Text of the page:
the world today and the challenges facing mankind I don’t think the problems are technical. I think they’re human. So last summer I went to Singularity University. I took time out of everything that I’m doing
to go into their graduate studies program and it was a fantastic program. I love Singularity University. And the way that the program is set up is
that it’s this ten-week program and you’re in class from 9:00 a.m. to 10:00 p.m. every
night and there’s just a parade really of some of the most extraordinary people on the
planet working either in exponential technologies. So AI, robotics, 3D printing, bioinformatics,
everything you could imagine. And people who are on the frontlines of the
challenges facing mankind. Like the people who are working on the water
problems. The people who are teaching in the refugee
camps. The people who are trying and working legitimately,
sleeves rolled up on the ground. The thinking around SU is it’s the place
where exponential technologies are applied to the grand global challenges that are facing
mankind and that being the purpose and the use for them. So for me when I was there my questions always
centered on what is your biggest challenge to what you’re trying to accomplish. And the answers were not technical. The answers were human. It was about fear, one’s own or the people
around you. They were all human problems and it was interesting
to spend the entire summer there because you definitely walk away with the feeling that
the problems aren’t technical. We always figure it out. We got a man on the moon and we have alternative
energy and there’s so many other things that are happening so fast. Changes coming hard and fast just from year
to year if you see the difference in the quality of the robots at the robotic competitions. It’s dramatic year after year after year. And so really the challenge facing mankind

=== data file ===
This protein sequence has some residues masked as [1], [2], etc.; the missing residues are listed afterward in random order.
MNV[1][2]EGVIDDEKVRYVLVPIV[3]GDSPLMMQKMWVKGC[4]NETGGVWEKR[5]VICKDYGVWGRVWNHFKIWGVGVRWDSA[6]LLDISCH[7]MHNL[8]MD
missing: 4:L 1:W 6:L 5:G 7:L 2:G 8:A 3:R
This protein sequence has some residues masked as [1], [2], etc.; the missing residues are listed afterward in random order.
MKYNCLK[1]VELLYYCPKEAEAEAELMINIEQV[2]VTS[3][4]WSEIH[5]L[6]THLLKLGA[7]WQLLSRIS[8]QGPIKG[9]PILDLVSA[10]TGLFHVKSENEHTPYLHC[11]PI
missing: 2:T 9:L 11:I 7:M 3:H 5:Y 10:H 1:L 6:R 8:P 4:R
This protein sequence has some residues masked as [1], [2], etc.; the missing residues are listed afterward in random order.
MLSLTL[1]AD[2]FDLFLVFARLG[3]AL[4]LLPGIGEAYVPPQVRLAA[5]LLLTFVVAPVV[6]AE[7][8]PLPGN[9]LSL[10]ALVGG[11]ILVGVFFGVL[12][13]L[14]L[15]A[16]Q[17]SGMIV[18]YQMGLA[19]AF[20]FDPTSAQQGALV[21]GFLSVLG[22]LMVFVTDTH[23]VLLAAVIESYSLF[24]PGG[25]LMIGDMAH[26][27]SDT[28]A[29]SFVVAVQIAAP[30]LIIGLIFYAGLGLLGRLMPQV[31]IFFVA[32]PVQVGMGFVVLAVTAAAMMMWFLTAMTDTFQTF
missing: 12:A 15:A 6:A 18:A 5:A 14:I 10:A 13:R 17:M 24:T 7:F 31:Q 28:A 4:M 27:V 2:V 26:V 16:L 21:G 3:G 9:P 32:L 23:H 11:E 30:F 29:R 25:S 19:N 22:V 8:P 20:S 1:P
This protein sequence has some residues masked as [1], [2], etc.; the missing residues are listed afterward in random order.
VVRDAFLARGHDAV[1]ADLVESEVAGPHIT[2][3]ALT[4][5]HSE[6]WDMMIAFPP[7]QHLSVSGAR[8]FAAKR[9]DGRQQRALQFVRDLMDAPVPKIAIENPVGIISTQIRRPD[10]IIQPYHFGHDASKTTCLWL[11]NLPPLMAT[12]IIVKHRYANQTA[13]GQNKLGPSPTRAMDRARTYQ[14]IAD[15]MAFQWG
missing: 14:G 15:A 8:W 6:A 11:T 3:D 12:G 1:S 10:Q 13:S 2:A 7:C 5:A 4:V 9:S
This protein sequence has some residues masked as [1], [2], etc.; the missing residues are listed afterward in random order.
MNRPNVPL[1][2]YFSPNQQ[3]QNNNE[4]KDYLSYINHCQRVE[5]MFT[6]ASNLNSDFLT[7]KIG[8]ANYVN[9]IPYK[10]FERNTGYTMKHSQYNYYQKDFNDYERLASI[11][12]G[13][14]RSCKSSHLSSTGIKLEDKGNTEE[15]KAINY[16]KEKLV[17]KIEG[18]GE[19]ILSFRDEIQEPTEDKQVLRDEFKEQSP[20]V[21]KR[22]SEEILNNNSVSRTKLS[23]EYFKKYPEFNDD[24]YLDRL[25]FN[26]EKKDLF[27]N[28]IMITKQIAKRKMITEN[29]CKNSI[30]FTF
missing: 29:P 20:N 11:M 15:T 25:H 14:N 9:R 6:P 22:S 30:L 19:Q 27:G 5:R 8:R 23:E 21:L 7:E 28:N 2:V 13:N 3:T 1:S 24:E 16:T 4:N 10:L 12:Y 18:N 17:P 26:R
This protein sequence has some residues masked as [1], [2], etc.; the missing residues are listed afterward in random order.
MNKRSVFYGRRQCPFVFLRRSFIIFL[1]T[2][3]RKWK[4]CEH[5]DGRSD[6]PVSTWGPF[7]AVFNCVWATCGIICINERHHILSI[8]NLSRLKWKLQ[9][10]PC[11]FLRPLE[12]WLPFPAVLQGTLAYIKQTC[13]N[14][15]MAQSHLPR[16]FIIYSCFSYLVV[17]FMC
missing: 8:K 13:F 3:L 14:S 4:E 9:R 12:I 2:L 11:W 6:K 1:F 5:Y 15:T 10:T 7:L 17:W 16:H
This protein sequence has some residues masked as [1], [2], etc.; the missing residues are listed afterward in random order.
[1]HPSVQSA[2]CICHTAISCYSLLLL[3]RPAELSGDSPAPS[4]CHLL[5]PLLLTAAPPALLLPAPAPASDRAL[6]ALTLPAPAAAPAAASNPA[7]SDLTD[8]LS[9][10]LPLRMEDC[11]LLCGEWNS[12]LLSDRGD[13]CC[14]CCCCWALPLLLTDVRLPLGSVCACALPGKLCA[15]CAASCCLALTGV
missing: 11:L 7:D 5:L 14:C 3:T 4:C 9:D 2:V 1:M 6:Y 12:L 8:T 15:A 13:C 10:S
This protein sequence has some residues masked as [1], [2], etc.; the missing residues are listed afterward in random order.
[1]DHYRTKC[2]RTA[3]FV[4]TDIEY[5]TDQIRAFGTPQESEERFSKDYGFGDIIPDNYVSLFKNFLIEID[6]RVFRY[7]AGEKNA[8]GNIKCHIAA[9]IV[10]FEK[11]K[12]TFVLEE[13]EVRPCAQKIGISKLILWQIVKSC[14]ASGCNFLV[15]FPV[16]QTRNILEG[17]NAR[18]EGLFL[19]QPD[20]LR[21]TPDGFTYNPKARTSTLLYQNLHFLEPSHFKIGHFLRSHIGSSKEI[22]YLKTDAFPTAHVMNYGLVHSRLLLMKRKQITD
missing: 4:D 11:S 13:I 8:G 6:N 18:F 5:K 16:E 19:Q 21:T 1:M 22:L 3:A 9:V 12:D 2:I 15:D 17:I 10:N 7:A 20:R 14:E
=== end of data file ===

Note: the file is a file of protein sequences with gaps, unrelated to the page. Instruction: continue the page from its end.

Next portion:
is human. It’s can we get past the fear, aggression,
anxiety, stress. Can we get past that inner dialogue that takes
us off track, either makes us miss out on game day, not perform, makes us unable to
create collaborations and cooperate with other people. Because we do have very real challenges as
a species and the only way that we’re going to solve them is together. We have some very serious conversations that
we have to have about everything from genetic engineering to what do we do with a lot of
the technologies that are coming online whether it’s algorithmic accountability or a variety
of things. And so the way that I see my work and the
way that I see transformative technology is that if we could use the technology to understand
ourselves better, if we can use the technology to start to deliver and help people mimic
the experiences of meditation so that people can be calmer, happier, understand themselves
better, silence the critical voices inside themselves that stir up a lot of trouble. And if they can also connect to other people
better then we can get busy doing the work that needs to be done to create the future
that we’d like to have for ourselves and for our children and our communities on the
planet. So that’s why I’m doing what I’m doing.